CSU Rams’ Henry Blackburn owes CU Buffs’ Travis Hunter an apology

BOULDER — It was the Andy Warhol of cheap shots, a work of art so stunning and brazen that Henry Blackburn could’ve had it signed, framed in poison ivy, and propped up next to Travis Hunter’s hospital bed.

“I mean, I don’t know, he hit him on the sideline,” CSU football coach Jay Norvell said of his safety’s barge into Hunter’s blindside early in a 43-35 double-overtime loss to the CU Buffs. “It was hard for me to see over there. I can’t answer that very well.”

I can, coach.

You done him dirty, Henry.

Even if you blur lines for a blood feud, what Blackburn pulled midway though the first half at Folsom Field late Saturday smacked as much of malice as it did cowardice.

And the only bigger scaredy cats in the moment were the officials at the Rocky Mountain Showdown, who docked Hurricane Henry 15 yards, shielded him from a raging Shedeur Sanders, then walked away.

Did the zebras not hear about the intermural shoving 90 minutes before the game? Or the chirping?

See no evil, hear no evil, flag no evil.

“The bad thing about losing Travis is, you lose such a crucial piece of our team,” CU safety Shilo Sanders said after his 18th-ranked Buffs huffed and puffed to 3-0 with a massive test at No. 13 Oregon (3-0) up next Saturday.

It’s a test they’ll now have to cram for sans Hunter, who left the Showdown at halftime and got shipped to a local hospital for treatment. Buffs coach Deion Sanders said he expects his two-way star and Heisman Trophy candidate will be out “a few weeks.”

The next fortnight’s fight card: at Eugene, then home to No. 5 USC. Piece of cake.

“It’s like you’re losing two players in one,” Shilo continued. “So that was pretty rough.”

And yeah, yeah, yeah, we get it. Boys will be boys, especially when state bragging rights are thrown up for grabs. Yes, Shedeur Sanders pulled a Moe Howard on Rams defensive lineman Mo Kamara, at one point jamming his fingers inside the helmet and toward the eye sockets of the CSU grad student.

Yes, Blackburn, Fairview High’s finest, has a rep for hitting first and asking questions later. But there are a few questions I would’ve loved to have heard his particular takes on, namely:

1. Assuming you were accelerating to make a play on the pass from Shedeur up the left boundary, why did you keep going at almost full-tilt after the ball had already clearly dropped incomplete, on the ground, more than two yards ahead of you? And at least three yards ahead of Hunter, the intended target?

2. Would you have lowered your shoulder, also pretty much at full-speed, if that wasn’t No. 12, CU’s best player, left in a helpless position in front of you?

“You took one of my brothers on offense,” said Shedeur Sanders, who still went out and threw for 348 more yards and four more scores with a freshman — Cherry Creek alum Hank Zilinskas — at center and no Hunter for much of the contest.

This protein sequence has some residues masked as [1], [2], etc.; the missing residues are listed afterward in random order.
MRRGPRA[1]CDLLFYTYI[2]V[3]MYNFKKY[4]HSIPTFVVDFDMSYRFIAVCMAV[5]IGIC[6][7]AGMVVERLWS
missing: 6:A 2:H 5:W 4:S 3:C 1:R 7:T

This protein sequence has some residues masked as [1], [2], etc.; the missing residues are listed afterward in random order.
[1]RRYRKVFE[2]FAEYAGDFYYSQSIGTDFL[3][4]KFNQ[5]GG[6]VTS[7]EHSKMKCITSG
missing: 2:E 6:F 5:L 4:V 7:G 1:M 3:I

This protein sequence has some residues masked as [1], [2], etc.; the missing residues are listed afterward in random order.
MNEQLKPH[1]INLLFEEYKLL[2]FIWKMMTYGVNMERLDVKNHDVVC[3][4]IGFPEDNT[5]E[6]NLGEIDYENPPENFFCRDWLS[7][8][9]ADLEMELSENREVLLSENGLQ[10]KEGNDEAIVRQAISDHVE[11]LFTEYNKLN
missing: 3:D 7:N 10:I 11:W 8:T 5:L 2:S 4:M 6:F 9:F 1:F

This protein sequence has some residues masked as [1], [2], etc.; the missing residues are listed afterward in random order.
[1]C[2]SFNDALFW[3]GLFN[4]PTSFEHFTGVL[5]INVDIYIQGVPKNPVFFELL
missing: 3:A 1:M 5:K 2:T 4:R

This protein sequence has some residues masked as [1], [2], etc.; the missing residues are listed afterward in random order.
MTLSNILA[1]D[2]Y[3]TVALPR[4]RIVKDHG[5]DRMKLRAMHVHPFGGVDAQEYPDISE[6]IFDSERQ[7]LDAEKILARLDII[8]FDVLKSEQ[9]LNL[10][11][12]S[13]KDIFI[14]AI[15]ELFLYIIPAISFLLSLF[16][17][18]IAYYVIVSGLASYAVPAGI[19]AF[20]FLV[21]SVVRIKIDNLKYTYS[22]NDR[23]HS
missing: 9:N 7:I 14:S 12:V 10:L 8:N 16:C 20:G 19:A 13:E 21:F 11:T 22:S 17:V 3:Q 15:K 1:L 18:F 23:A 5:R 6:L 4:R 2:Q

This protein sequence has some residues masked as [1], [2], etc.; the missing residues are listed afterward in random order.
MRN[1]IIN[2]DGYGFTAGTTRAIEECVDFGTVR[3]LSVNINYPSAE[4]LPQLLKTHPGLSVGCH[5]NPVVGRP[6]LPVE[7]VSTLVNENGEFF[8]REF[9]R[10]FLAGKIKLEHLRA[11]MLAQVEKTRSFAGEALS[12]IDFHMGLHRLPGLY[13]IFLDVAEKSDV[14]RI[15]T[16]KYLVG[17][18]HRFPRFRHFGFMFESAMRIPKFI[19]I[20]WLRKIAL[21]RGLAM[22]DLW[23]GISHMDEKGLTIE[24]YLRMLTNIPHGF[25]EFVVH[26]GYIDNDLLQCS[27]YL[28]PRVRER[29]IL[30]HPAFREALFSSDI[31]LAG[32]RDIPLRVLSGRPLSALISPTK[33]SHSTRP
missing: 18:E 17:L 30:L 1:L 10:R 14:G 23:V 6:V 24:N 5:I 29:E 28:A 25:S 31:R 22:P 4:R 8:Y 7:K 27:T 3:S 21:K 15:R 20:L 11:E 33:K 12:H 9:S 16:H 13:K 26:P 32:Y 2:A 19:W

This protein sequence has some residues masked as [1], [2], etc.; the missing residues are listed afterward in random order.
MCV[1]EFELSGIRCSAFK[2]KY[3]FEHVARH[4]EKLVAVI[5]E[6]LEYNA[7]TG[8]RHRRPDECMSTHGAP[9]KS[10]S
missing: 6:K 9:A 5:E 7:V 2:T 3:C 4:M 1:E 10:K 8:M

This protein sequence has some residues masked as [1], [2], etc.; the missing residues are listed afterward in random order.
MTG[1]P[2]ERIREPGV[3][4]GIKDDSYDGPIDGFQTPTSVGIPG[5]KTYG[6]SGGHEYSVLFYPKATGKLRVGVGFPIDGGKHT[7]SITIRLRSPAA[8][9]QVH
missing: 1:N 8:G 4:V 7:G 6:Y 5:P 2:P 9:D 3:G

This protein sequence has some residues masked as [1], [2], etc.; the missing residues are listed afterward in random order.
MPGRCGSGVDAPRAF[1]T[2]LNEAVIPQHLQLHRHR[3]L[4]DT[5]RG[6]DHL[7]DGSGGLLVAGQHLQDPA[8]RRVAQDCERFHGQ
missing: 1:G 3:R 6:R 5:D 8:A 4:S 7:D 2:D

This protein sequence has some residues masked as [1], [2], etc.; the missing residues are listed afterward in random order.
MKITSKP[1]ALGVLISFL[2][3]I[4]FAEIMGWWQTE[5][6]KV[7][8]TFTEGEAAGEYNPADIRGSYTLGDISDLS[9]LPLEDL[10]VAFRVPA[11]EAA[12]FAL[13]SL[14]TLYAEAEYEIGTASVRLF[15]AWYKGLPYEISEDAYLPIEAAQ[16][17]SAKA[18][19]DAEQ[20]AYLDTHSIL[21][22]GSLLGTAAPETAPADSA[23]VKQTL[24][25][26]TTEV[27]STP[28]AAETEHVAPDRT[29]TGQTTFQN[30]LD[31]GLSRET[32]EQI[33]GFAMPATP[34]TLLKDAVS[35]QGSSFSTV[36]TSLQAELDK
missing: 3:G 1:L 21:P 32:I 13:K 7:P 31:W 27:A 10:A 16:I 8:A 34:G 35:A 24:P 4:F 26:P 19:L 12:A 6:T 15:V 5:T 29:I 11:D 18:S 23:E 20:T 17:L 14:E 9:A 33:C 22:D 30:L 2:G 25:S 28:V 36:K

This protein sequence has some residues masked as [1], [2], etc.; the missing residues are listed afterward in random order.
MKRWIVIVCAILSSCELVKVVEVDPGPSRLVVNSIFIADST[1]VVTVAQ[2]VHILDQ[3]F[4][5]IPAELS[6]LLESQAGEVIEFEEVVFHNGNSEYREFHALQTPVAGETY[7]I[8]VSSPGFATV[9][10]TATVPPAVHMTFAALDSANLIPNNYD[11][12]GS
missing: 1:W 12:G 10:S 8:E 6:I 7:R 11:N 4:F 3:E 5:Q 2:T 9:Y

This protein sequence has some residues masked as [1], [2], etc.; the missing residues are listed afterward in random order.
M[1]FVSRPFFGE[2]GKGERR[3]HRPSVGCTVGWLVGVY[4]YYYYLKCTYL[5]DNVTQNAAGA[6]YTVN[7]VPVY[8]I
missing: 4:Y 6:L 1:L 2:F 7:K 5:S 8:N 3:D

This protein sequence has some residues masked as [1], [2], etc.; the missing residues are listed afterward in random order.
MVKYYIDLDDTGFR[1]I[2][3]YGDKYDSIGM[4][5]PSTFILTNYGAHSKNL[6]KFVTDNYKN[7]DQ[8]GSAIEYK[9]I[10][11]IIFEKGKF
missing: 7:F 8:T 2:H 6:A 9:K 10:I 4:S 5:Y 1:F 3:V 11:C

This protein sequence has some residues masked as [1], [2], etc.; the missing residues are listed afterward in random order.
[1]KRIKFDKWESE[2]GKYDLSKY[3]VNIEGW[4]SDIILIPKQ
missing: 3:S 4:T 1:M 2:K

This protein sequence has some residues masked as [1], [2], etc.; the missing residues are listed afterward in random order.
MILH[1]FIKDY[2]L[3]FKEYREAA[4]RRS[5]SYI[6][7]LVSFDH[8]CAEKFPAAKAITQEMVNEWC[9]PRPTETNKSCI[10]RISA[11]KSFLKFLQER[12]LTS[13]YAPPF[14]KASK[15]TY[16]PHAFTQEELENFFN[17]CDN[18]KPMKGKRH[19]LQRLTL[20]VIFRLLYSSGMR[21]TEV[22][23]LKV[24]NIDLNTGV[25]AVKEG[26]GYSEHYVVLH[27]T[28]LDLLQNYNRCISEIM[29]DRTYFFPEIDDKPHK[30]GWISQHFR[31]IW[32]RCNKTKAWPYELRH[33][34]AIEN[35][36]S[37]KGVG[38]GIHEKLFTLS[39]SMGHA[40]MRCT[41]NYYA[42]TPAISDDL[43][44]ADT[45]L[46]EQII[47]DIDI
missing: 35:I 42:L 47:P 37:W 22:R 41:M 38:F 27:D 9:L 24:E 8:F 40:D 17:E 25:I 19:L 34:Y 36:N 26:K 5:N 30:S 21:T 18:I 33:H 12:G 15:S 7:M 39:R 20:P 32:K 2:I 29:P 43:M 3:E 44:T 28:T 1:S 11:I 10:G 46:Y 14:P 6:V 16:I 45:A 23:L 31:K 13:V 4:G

“So it really hurt me, knowing the work that he put in, just leading up to the game and knowing you could always count on him in those moments.”

Without TH12 cutting off half the field, CSU diced the heavily-favored Buffs up with crossing route after crossing route.

While Brayden Fowler-Nicolosi looked more athletic and assured than Week 1 starter Clay Millen, CU’s Hunter-free defense allowed the freshman out of Texas to connect on 12 throws on 15 attempts after halftime.

Like Buster Douglas, Norvell led with his jab. Kobe Johnson right, Avery Morrow left. The uppercut was Fowler-Nicolosi finding daylight underneath, patterns that opened like Christmas presents.

The Buffs are halfway to bowl eligibility after just three weeks (3-0), a remarkable turnaround by any metric for a program coming off 1-11 a year ago. But it’s a 3-0 where the stars mask a pretty porous offensive line, a run game that’s feast or famine, and a defensive front seven that’s too often gashed.

That Sanders’ first CU roster is built to win shootouts (cough, TCU, cough) is good, given that in this wild, wooly Pac-12, they oughta stumble into plenty. Although if Fowler-Nicolosi could rack up 367 passing yards and three scores on the Buffs as a 23-point underdog, how much fun are Oregon’s Bo Nix and USC’s Caleb Williams gonna have at Coach Prime’s expense?

“It’s a ‘somebody-needs-to-do-their-job’ thing,” the new Buffs coach said. “Just do your job, and we’re straight.”

You done him dirty, Henry. If it’s about shutting Hunter up, fine. Beat him. The next argument a scoreboard loses will be the first.

“(Blackburn) plays with a lot of emotion,” Rams cornerback Ron Hardie III told reporters in the wee hours of Sunday morning. “I know it’s hard.  But he did go out there and make great plays, just putting his heart into it.”

If only he’d used his head.

And not as a weapon, either.

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